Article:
Wednesday, December 22, 2010

Nili Fossae Trough, Candidate MSL Landing Site

The Nili Fossae region of Mars is one of the largest exposures of clay minerals discovered by the OMEGA spectrometer on Mars Express and mapped in greater detail by the CRISM spectrometer on MRO (see the gallery).

In the HiRISE IRB color, dark blue regions are basaltic in composition, including sand-sized material that bounces around in the wind to form dunes. Basalt in the most common type of volcanic rock on the Earth and other terrestrial planets.

The light-toned areas (with a variety of colors) and covered by small-scale fractures is the clay-rich material. Clay minerals contain hydrogen and oxygen (i.e., water) within their mineral structure, and may also preserve organic materials, so there is great interest in studying these deposits to understand past environments that could have supported life.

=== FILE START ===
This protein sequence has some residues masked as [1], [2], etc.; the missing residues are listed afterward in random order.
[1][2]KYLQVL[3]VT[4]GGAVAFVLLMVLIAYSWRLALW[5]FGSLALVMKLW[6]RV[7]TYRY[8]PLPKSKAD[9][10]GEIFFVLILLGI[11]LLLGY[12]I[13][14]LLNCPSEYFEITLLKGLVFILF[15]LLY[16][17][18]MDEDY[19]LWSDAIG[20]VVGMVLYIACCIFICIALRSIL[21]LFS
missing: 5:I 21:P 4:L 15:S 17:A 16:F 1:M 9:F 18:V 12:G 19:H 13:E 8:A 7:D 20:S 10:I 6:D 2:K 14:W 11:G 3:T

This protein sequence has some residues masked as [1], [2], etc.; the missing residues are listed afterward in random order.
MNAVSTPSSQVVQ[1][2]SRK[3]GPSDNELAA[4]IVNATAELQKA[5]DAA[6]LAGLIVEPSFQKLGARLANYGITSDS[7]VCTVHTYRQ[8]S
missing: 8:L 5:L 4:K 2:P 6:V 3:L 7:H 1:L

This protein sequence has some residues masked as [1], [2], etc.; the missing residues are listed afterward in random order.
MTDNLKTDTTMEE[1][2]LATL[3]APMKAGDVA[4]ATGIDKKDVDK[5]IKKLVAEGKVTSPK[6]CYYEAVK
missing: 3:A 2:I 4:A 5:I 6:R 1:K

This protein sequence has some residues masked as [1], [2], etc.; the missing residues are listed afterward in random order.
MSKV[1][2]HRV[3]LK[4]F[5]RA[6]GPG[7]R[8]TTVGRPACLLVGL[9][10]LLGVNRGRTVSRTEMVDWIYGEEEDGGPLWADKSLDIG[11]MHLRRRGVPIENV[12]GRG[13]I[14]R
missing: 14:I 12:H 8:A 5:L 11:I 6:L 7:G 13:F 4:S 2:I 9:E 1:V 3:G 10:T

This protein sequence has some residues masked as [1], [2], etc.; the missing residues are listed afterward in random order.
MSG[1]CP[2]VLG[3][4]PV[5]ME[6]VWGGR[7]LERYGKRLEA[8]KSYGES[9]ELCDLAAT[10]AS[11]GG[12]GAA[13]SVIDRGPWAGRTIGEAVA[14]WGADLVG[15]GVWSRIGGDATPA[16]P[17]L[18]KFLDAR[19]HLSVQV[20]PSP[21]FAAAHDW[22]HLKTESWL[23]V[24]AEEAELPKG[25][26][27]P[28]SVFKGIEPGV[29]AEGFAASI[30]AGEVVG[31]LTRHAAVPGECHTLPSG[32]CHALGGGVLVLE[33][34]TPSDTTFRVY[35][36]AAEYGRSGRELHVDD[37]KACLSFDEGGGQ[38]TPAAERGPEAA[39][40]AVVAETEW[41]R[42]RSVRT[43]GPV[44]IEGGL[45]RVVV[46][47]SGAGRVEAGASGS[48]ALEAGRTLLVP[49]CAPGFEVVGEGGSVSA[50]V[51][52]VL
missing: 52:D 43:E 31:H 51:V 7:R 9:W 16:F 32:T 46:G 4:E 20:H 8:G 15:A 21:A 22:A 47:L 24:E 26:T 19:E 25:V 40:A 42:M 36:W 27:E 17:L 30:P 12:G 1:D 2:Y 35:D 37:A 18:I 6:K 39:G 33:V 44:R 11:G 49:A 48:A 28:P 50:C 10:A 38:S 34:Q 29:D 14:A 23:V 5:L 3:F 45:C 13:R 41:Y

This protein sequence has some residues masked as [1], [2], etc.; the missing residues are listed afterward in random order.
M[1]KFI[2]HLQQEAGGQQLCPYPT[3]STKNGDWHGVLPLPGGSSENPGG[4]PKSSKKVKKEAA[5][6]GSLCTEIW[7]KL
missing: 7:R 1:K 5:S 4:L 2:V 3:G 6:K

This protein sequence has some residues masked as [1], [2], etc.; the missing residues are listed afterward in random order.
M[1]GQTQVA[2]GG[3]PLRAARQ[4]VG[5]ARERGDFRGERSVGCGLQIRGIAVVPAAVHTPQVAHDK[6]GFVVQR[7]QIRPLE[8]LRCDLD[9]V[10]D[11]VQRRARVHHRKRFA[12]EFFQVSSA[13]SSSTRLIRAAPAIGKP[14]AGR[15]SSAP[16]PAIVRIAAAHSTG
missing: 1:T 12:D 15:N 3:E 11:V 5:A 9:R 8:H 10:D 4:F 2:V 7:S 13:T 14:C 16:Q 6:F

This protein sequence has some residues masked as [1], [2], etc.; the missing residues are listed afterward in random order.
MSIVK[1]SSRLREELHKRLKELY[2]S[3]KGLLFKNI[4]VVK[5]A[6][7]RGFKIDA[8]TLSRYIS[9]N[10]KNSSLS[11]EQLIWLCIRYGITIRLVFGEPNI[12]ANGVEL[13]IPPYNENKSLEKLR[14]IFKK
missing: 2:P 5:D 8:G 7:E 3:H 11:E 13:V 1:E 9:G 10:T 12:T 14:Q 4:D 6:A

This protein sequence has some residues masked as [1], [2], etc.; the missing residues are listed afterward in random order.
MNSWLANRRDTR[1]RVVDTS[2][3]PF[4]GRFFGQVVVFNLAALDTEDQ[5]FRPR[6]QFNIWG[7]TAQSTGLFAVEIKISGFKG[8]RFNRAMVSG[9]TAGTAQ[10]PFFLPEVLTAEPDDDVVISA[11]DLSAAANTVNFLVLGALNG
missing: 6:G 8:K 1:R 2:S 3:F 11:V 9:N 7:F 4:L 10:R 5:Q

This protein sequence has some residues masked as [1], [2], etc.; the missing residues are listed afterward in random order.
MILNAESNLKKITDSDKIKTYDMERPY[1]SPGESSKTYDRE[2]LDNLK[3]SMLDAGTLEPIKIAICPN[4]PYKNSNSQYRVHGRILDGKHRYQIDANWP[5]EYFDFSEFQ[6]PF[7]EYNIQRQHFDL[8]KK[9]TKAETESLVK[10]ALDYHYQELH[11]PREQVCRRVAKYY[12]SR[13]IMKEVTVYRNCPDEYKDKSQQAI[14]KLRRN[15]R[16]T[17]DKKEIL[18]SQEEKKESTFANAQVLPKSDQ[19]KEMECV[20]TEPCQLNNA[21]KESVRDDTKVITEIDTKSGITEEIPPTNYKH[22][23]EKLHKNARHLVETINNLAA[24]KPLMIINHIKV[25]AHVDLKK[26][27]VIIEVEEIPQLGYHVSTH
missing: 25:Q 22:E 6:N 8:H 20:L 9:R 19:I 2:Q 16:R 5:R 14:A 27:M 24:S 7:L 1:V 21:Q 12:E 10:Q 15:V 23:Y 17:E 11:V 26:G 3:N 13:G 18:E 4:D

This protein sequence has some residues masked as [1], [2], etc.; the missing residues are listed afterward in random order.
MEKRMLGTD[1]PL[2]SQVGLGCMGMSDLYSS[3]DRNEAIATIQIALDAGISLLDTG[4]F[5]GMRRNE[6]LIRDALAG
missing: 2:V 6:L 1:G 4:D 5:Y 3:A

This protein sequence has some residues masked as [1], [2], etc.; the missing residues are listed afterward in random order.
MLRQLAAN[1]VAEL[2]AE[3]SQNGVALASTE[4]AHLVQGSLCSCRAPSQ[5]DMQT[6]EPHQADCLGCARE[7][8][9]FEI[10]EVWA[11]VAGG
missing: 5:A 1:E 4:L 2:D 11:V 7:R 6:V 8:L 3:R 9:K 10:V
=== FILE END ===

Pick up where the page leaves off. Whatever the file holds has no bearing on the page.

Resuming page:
We are also releasing a video produced by the digital animation group at JPL, scrolling from south to north over this image, as a simulation of the view from the MRO spacecraft. The colors have been specially enhanced for this video, beyond the standard enhancements applied to all HiRISE color images. A sample of the enhanced color is shown here; the purple areas are basaltic materials, orange areas are rich in clays, and the blue-green patches are outcrops of unaltered rocks rich in the mineral pyroxene. This would be a wonderful place for detailed exploration by a rover like MSL.

Photo credit: NASA/JPL/University of Arizona

Note: The first thought that came to my mind when I saw this picture was "What a wonderfully sharp escarpment, and with virtually no scree at the base of the cliff!"

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